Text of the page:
Restrospective: Adaptation (2002)

Louis Proyect lnp3 at panix.com
Wed May 28 09:32:00 MDT 2003


I finally got around to seeing Spike Jonze's "Adaptation", a film that
premiered a year ago and that is now available in DVD/Video. Not only
was it written by Charlie Kaufman, who was responsible for Jonze's
"Inside John Malkovich's Brain", it features him as a central character,
played by Nicholas Cage. Cage also plays Donald Kaufman, a fictional
twin brother who is clearly intended to represent Charlie's alter ego.
The two characters are responsible for whatever dramatic tension exists
in this postmodernist confection, with Charlie representing Art and
Integrity, while Donald--an aspiring hack screenwriter--representing
Hollywood commercialism.

While noticed by only a handful of critics, the two brothers have the
same kind of relationship as the brothers in Sam Shepherd's "True West".
In the 1983 Broadway production, the screenwriting brother played by
Gary Sinise was analogous to Charlie Kaufman, while John Malkovich
played his crass sibling who eventually succeeds--like Donald--on
Hollywood's terms.

The title "Adaptation" is a play on words. Kaufman is struggling to
write an adaptation of Susan Orleans's "The Orchid Thief", while her
book is--among other things--a study of how orchids have exemplified
Darwinian adaptation. As a New Yorker writer, she decided to write her
book after learning about the trial of John Laroche and three Seminole
Indians in Florida. They had stolen orchids, a protected flora, from a
swamp on the Seminole reservation. At his trial, Laroche claims that the
Indians are exempt from such laws. In the film, Kaufman puts Orleans's
story into the background and focuses on his own struggle to adapt such
unwieldy material--at least to him--into a viable film. He depicts
himself as an obsessed, neurotic failure, while Orleans (Meryl Streep)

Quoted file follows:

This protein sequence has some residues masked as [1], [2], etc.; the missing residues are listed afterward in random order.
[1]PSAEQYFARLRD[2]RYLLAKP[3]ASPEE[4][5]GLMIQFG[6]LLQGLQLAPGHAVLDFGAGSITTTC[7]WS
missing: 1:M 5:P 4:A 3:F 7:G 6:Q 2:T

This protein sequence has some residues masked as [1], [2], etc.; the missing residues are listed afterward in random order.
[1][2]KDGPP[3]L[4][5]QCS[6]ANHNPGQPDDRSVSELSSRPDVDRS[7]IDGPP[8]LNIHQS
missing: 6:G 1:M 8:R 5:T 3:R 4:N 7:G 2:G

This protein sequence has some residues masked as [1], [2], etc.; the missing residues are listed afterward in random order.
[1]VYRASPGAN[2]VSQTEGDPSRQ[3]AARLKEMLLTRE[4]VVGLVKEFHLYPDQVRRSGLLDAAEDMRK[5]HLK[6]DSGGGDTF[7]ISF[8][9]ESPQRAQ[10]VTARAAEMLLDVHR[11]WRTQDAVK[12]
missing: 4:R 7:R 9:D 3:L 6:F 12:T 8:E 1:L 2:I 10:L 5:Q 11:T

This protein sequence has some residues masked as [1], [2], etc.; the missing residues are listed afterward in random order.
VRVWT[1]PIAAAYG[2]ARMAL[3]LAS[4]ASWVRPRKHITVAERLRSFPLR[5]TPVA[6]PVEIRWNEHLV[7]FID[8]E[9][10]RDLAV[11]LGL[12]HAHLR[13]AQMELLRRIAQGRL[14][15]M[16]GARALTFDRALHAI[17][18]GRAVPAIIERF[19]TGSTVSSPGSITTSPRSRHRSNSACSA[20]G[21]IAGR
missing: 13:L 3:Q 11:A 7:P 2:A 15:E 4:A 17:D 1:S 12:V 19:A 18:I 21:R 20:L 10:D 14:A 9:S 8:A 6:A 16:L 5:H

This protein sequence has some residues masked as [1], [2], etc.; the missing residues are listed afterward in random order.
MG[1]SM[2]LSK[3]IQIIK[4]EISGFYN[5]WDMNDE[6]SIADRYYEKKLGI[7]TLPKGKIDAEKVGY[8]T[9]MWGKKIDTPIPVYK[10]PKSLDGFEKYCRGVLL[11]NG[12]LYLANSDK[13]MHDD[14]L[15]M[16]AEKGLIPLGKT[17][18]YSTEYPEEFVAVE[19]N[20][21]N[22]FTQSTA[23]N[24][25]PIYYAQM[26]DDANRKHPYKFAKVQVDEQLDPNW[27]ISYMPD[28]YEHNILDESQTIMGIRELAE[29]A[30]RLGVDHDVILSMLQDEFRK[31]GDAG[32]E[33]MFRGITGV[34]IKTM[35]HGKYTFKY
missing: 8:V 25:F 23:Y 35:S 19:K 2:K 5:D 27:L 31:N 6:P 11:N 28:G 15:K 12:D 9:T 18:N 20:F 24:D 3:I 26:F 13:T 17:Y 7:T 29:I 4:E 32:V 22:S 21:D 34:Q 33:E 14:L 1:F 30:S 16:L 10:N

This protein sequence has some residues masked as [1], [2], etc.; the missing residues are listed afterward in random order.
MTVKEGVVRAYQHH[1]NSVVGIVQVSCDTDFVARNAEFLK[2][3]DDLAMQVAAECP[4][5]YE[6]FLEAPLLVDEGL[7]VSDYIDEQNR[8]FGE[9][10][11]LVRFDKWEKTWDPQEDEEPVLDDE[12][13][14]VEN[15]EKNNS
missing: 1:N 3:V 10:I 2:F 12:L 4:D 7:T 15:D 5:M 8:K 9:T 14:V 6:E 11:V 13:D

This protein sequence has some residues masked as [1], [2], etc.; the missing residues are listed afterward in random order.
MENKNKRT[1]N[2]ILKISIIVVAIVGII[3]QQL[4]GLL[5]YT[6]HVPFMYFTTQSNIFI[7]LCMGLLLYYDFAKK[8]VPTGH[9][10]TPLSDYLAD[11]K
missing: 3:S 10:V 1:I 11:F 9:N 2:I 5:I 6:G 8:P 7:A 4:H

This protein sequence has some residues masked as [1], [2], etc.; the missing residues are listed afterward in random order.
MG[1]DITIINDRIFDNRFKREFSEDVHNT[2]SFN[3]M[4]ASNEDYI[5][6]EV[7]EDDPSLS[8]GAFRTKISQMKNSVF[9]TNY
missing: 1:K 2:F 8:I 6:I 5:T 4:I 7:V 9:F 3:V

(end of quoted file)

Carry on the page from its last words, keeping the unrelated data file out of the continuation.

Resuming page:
and Laroche (Chris Cooper) are transformed into fictional characters
with only thin connections to the real people. Ultimately, this is not a
film about Seminoles and orchids as much as it is about esthetics.

For careful observers of the Hollywood scene, it is obvious that people
like Spike Jonze or Charlie Kaufman have much more in common with the
studio bosses than one might assume--based on the premises of this film.
Spike Jonze's real name is Adam Spiegel, a scion of the wealthy mail
order family. He is married to Sofia Coppola, the daughter of director
Francis Ford Coppola, who is himself Nicholas Cage's uncle. All of these
connections, which border on incest, are hardly likely to throw
obstacles in the path of an aspiring film-maker purportedly trying to
foist thorny intellectual exercises upon a resistant marketplace. A
shrewder assessment might understand the work of a Spike Jonze as
catering to a jaded college-educated, middle-class audience that does
not want to waste $10 on a summer blockbuster.

Indeed, postmodernist exercises like "Adaptation" can be a box-office
success, just as the films of the Coen brothers are, who are basically
exploring the same kinds of self-referential themes as Jonze and
Kaufman. The sweaty, self-doubting, blocked Charlie Kaufman character
will evoke the Coen brothers' "Barton Fink", a 1991 movie about another
frustrated screenwriter, loosely based on Clifford Odets. In each of
these films, there is scant interest in broader social questions. What
the film-makers are solely interested in is the personal drama of the
artist, whose struggle to remain uncompromised is ostensibly their own
as well. In "Barton Fink", the Odets character is ordered by the studio
bosses to write a wrestling movie that will be a vehicle for Noah Beery.
In "Adaptation", Charlie Kaufman is counseled by his brother to spice up
his movie with an old-fashioned violent climax.

And Charlie Kaufman does seem to take his brother's advice. In the dark
comical conclusion of the film, Orleans and Laroche become drug-crazed
murderers who pursue the Kaufman brothers through the Everglades as if
in a B-movie from the Warner Brothers vault. On the film's own terms,
this succeeds.

The one thing that Kaufman does not seem all that interested in is
something that interests me a great deal, namely the troubled
interconnections between American Indians, ecology, Darwinism and the
flower market. If it was up to me, I would have made the three Indians
who were caught with Laroche into the lead characters and put everybody
else into the background, most of all Charlie Kaufman.

But that's just me.

--

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